The British Essayists: The Rambler
J. Johnson, J. Nichols and Son, R. Baldwin, F. and C. Rivington, W. Otridge and Son, W. J. and J. Richardson, A. Strahan, J. Sewell, R. Faulder, G. and W. Nicol, T. Payne, G. and J. Robinson, W. Lowndes, G. Wilkie, J. Mathews, P. McQueen, Ogilvy and Son, J. Scatcherd, J. Walker, Vernor and Hood, R. Lea, Darton and Harvey, J. Nunn, Lackington and Company, D. Walker, Clarke and Son, G. Kearsley, C. Law, J. White, Longman and Rees, Cadell, Jun. and Davies, J. Barker, T. Kay, Wynne and Company, Pote and Company, Carpenter and Company, W. Miller, Murray and Highley, S. Bagster, T. Hurst, T. Boosey, R. Pheney, W. Baynes, J. Harding, R. H. Evans, J. Mawman; and W. Creech, Edinburgh, 1802 - English essays
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Acastus acquaintance Ajax amusements Aristotle attention Aureng-Zebe beauty celebrated censure common considered contempt cowardice curiosity Dagon danger delight desire dignity diligence discovered dity dread easily elegance eminence emollients endeavour envy equally excellence expected expence eyes fame father favour fear felicity folly force fortune frequently gained genius gratify happiness heart honour hope hour human idleness ignorance Iliad imagination inclination indulgence inquiry JUNE 25 knight-errant knowledge labour ladies learning less lest live look mankind marriage medicated gloves ment mind miscarriage misery nature necessary neglect negligence never observed once opinion OvID passed passions perhaps perpetual Philistines pleased pleasure praise procure produce prudence publick Pylades Pythagoras racters raise RAMBLER reason regard reproach Samson Samson Agonistes SATURDAY scarcely seldom sentiments shew solicited sometimes soon suffer sufficient surely thing thought tion TUESDAY tyranny of beauty vIRG virtue writer
Page 186 - deceive, betray, Then as repentant to submit, beseech, And reconcilement move with feign'd remorse, Confess and promise wonders in her change; Not truly penitent, but chief to try Her husband, how far urg'd his patience bears, His virtue or weakness which way to assail: Then with more cautious and instructed skill Again transgresses, and again submits. When
Page 186 - of glory run, and race of shame ; And I shall shortly be with them that rest. The reply of Samson to the flattering Dalilah affords a just and striking description of the stratagems and allurements of feminine hypocrisy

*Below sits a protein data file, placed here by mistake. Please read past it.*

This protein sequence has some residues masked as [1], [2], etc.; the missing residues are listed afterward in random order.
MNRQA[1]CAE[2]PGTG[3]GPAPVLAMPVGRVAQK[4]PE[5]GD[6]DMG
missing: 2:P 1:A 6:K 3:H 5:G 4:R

Page 178 - There I am wont to sit when any chance Relieves me from my task of servile toil, Daily in the common prison else cnjoin'd me.— —O wherefore was my birth from Heav'n foretold Twice by an angel ? . —Why was my breeding
Page 181 - having prevailed on his guide to suffer him to lean against the main pillars of the theatrical edifice, tore down the roof upon the spectators and himself: Those two massy pillars, With horrible confusion, to and fro, He tugg'd, he shook, till down they came, and drew The whole roof after them, with burst of thunder, Upon the heads of all who s.it beneath
Page 284 - from clime to clime observant stray'd, Their manners noted, and their states survey'd, On stormy seas unnumber'd toils he bore, Safe with his friends to gain his natal shore : Vain toils ! their impious folly dar'd to prey On herds devoted to the god of day : The god vindictive
Page 185 - is not wholly without verbal quaintness : 1 a prisoner chain'd scarce freely draw The air imprison'd also, close and damp. From the sentiments we may properly descend to the consideration of the language, which, in imitation of the ancients, is through the whole dialogue remarkably simple and unadorned, seldom heightened by epithets, or varied by figures; yet sometimes
Page 187 - Yet with thy strength thou serv'st the Philistines. Sams- Not in their idol worship, but by labour Honest and lawful to deserve my food Of those who have me in their civil power. Chor. Where the heart joins not, outward acts defile not.
Page 262 - transacted in former times, is to continue always a child. If no use is made of the labours of past ages, the world must remain always in the infancy of knowledge. The discoveries of every man must terminate in his own advantage, and the studies of
Page 288 - The most useful medicines are often unpleasing to the taste. Those who are oppressed by their own reputation) will perhaps not be comforted by hearing that their cares are unnecessary. But the truth is, that no man is much regarded by the rest of the world.. He that considers how little he dwells upon the condition of others, will